Pumpjacks are seen against the setting sun at the Daqing oil field in Heilongjiang province, China December 7, 2018. Picture taken December 7, 2018. REUTERS/Stringer
LONDON (Reuters) - Oil prices ticked down on Wednesday as data suggesting a smaller-than-expected fall in U.S. crude inventories countered support from hopes for a U.S.-China trade deal.
Brent crude futures were down 46 cents at $61.68 a barrel by 1042 GMT.
U.S. West Texas Intermediate crude fell 3 cents to $53.87 a barrel. On Tuesday, it had recorded its biggest daily rise since early January.
After weeks of swelling, U.S. crude stocks fell by 812,000 barrels last week to 482 million, industry group the American Petroleum Institute said on Tuesday, a smaller fall than the 1.1 million barrel drop analysts had expected.
PVM said a price rally had run out of steam “as concerns over bulging U.S. oil stockpiles return to the fore.”
Estimates on U.S. crude stockpiles from the U.S. Energy Information Administration are due on Wednesday. [EIA/S]
U.S. President Donald Trump offered some support, by saying preparations were starting for him to meet Chinese President Xi Jinping next week at the G20 summit in Osaka, Japan.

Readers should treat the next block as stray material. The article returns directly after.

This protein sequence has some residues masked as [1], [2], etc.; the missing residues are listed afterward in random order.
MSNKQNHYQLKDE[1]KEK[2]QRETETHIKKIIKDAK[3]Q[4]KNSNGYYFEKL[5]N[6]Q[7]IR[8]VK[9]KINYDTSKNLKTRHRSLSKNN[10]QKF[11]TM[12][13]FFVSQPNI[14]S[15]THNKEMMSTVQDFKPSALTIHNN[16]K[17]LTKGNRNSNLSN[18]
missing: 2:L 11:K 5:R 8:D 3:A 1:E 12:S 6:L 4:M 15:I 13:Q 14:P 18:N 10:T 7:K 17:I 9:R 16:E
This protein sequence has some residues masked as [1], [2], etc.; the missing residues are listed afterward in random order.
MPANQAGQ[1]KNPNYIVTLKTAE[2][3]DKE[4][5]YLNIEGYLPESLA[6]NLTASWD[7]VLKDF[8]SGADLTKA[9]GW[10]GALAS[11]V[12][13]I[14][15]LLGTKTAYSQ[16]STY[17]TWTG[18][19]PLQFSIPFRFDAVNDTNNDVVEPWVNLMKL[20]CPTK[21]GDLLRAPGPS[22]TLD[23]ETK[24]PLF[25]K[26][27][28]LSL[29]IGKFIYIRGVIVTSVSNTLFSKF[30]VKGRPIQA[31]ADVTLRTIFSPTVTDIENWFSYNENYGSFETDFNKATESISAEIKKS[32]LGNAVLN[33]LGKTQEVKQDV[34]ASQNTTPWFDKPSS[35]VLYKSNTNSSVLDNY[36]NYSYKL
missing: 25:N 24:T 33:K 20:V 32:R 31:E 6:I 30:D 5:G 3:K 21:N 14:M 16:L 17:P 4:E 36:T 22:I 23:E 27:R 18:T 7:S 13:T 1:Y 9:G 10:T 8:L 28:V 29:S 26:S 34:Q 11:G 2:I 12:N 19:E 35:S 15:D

Talks between the United States and China broke down last month after Washington accused the Chinese of backing away from previously agreed commitments.
Interaction between the two sides has been limited since then. Trump has repeatedly threatened to slap more tariffs on Chinese goods.
European Central Bank President Mario Draghi also offered a boost, saying on Tuesday that the central bank would ease policy again if inflation failed to accelerate.
Elsewhere, tensions in the Middle East after last week’s tanker attacks remain high. Fears of a confrontation between Iran and the United States have mounted since last Thursday’s attacks. Washington blamed Tehran, which has denied any role.
Trump said he was prepared to take military action to stop Iran having a nuclear bomb but left open whether he would approve the use of force to protect Gulf oil supplies.
The United States is deploying about 1,000 more troops to the Middle East, saying it was a defensive move in response to what Washington says is concerns about a threat from Iran.
Members of the Organization of the Petroleum Exporting Countries have agreed to meet on July 1, followed by a meeting with non-OPEC allies on July 2, after weeks of wrangling over dates.
OPEC and its allies will discuss whether to extend a deal on cutting 1.2 million barrels per day of production that runs out this month.